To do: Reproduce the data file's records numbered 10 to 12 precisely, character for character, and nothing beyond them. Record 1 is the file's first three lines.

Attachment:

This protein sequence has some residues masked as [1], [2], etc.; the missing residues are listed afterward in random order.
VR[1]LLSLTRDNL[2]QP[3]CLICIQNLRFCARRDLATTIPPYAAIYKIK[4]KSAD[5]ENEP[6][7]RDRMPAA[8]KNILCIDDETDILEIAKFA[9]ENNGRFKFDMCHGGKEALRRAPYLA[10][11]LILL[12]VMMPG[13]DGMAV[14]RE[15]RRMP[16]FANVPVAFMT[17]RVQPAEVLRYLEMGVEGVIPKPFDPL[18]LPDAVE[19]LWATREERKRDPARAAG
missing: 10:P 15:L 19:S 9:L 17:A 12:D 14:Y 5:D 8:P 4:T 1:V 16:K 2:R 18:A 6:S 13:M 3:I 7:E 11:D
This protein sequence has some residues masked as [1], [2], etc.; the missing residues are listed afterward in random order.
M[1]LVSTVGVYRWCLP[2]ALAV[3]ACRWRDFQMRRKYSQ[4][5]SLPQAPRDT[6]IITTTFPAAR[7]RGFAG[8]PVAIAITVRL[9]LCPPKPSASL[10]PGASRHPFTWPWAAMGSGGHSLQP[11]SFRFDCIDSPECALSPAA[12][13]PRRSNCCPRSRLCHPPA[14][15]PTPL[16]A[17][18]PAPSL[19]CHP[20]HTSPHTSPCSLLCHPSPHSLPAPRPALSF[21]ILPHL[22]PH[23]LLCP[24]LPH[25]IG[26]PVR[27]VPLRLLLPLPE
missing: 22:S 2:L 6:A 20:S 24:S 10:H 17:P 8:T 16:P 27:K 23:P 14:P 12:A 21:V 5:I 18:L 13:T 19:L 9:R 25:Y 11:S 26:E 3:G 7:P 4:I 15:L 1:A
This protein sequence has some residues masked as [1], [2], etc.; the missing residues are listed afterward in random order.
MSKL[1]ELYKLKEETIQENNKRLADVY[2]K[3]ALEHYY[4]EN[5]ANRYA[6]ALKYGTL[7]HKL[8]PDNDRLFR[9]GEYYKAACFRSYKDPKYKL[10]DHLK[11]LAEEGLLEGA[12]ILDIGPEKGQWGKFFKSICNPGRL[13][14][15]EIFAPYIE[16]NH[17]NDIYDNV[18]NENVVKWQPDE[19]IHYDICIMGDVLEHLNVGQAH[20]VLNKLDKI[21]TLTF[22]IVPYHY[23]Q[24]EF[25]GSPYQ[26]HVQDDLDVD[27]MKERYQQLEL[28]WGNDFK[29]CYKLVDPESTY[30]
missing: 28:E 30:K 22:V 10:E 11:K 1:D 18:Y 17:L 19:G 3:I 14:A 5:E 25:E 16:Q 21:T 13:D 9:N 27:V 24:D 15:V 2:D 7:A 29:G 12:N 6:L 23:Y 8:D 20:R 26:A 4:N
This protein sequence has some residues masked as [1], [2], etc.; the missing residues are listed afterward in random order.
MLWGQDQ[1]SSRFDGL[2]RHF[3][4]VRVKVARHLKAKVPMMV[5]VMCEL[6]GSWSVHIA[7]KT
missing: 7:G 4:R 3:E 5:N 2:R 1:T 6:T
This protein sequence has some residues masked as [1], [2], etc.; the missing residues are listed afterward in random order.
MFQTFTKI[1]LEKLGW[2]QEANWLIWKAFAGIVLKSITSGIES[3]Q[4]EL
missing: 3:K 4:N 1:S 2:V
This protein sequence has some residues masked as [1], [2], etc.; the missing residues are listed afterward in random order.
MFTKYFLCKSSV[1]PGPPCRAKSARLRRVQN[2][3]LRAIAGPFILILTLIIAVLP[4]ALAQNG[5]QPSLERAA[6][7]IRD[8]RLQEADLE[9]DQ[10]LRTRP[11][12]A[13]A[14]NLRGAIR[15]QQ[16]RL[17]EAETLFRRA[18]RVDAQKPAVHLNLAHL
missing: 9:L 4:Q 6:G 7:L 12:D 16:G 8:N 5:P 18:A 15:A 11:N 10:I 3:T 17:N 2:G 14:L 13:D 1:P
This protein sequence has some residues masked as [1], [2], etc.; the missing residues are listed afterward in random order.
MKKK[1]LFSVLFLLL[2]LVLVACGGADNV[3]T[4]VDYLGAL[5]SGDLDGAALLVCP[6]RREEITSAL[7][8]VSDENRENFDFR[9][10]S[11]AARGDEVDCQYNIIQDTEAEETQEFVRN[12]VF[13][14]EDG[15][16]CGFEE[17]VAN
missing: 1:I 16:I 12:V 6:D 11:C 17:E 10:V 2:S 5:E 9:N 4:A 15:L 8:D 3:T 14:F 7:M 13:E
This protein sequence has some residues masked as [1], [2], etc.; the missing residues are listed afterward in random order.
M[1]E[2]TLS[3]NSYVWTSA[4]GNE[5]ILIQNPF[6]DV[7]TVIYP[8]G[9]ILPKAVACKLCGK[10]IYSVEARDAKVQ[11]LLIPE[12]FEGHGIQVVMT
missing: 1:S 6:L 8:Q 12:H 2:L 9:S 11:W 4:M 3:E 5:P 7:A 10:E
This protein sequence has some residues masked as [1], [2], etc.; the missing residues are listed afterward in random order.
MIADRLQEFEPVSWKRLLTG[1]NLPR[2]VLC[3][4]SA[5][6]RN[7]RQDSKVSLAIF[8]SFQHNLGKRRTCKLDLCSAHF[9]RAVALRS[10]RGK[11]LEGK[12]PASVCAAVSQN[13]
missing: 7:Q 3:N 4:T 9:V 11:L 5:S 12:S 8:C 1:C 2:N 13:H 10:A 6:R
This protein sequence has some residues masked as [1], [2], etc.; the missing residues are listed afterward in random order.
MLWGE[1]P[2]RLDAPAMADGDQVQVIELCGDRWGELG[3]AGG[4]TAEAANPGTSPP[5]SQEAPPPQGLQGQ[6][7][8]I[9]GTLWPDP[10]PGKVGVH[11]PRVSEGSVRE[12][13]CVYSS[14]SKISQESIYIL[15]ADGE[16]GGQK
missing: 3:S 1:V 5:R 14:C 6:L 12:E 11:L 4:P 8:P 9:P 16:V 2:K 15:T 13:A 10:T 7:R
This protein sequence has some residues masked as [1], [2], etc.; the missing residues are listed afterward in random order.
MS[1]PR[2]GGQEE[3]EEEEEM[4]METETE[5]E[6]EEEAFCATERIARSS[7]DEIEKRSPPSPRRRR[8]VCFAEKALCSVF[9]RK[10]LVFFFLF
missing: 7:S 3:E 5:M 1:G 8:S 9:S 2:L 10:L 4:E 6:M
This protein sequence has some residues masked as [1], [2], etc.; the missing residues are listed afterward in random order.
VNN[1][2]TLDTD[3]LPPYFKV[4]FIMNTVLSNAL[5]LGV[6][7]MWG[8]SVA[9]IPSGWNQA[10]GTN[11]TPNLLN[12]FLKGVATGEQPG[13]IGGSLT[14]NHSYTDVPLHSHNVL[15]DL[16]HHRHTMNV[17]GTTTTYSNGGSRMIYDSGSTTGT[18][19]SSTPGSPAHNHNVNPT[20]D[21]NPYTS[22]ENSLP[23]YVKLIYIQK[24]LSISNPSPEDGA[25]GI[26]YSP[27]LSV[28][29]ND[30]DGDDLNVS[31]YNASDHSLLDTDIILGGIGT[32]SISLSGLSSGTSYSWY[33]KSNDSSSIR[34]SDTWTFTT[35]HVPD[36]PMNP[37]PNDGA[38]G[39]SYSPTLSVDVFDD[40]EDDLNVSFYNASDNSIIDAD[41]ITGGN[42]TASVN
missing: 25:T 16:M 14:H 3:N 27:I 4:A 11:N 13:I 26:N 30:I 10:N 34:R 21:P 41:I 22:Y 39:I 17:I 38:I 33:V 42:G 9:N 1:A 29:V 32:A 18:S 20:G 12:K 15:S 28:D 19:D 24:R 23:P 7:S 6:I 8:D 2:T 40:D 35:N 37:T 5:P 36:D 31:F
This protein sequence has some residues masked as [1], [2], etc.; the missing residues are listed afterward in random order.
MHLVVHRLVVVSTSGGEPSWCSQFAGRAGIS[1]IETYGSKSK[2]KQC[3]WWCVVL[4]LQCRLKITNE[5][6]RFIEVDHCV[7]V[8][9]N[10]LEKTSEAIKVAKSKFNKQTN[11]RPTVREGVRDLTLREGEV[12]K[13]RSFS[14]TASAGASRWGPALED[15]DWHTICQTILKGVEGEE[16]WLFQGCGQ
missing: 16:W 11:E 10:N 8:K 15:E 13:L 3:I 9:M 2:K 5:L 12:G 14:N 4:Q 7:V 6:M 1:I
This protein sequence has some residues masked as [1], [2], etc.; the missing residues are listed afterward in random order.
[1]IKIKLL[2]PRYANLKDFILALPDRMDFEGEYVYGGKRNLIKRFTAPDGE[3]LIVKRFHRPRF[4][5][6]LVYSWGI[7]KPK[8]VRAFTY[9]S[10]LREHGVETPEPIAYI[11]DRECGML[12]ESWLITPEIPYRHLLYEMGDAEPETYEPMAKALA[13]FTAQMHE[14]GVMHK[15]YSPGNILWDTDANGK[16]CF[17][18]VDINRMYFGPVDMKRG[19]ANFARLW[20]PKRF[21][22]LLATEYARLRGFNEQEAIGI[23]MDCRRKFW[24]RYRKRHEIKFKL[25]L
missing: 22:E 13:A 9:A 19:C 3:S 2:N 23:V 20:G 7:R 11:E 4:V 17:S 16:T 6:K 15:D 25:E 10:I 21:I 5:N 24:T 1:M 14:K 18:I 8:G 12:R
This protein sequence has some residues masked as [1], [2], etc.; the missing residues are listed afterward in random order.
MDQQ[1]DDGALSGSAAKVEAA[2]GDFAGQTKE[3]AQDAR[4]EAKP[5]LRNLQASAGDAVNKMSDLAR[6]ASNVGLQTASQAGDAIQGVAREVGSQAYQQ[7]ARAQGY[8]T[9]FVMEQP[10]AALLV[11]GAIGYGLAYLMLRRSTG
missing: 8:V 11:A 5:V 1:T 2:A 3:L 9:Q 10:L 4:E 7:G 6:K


This protein sequence has some residues masked as [1], [2], etc.; the missing residues are listed afterward in random order.
MLWGE[1]P[2]RLDAPAMADGDQVQVIELCGDRWGELG[3]AGG[4]TAEAANPGTSPP[5]SQEAPPPQGLQGQ[6][7][8]I[9]GTLWPDP[10]PGKVGVH[11]PRVSEGSVRE[12][13]CVYSS[14]SKISQESIYIL[15]ADGE[16]GGQK
missing: 3:S 1:V 5:R 14:C 6:L 12:E 11:L 4:P 8:P 9:P 16:V 2:K 15:T 13:A 10:T 7:R
This protein sequence has some residues masked as [1], [2], etc.; the missing residues are listed afterward in random order.
MS[1]PR[2]GGQEE[3]EEEEEM[4]METETE[5]E[6]EEEAFCATERIARSS[7]DEIEKRSPPSPRRRR[8]VCFAEKALCSVF[9]RK[10]LVFFFLF
missing: 7:S 3:E 5:M 1:G 8:S 9:S 2:L 10:L 4:E 6:M
This protein sequence has some residues masked as [1], [2], etc.; the missing residues are listed afterward in random order.
VNN[1][2]TLDTD[3]LPPYFKV[4]FIMNTVLSNAL[5]LGV[6][7]MWG[8]SVA[9]IPSGWNQA[10]GTN[11]TPNLLN[12]FLKGVATGEQPG[13]IGGSLT[14]NHSYTDVPLHSHNVL[15]DL[16]HHRHTMNV[17]GTTTTYSNGGSRMIYDSGSTTGT[18][19]SSTPGSPAHNHNVNPT[20]D[21]NPYTS[22]ENSLP[23]YVKLIYIQK[24]LSISNPSPEDGA[25]GI[26]YSP[27]LSV[28][29]ND[30]DGDDLNVS[31]YNASDHSLLDTDIILGGIGT[32]SISLSGLSSGTSYSWY[33]KSNDSSSIR[34]SDTWTFTT[35]HVPD[36]PMNP[37]PNDGA[38]G[39]SYSPTLSVDVFDD[40]EDDLNVSFYNASDNSIIDAD[41]ITGGN[42]TASVN
missing: 25:T 16:M 14:H 3:N 27:I 4:A 11:N 13:I 26:N 30:I 10:N 34:R 21:P 41:I 22:Y 39:I 17:I 38:I 33:V 42:G 9:N 1:A 29:V 32:A 18:S 20:G 12:K 15:S 28:D 19:D 24:R 23:P 7:S 6:I 8:D 2:T 40:D 35:N 37:T 5:P 36:D 31:F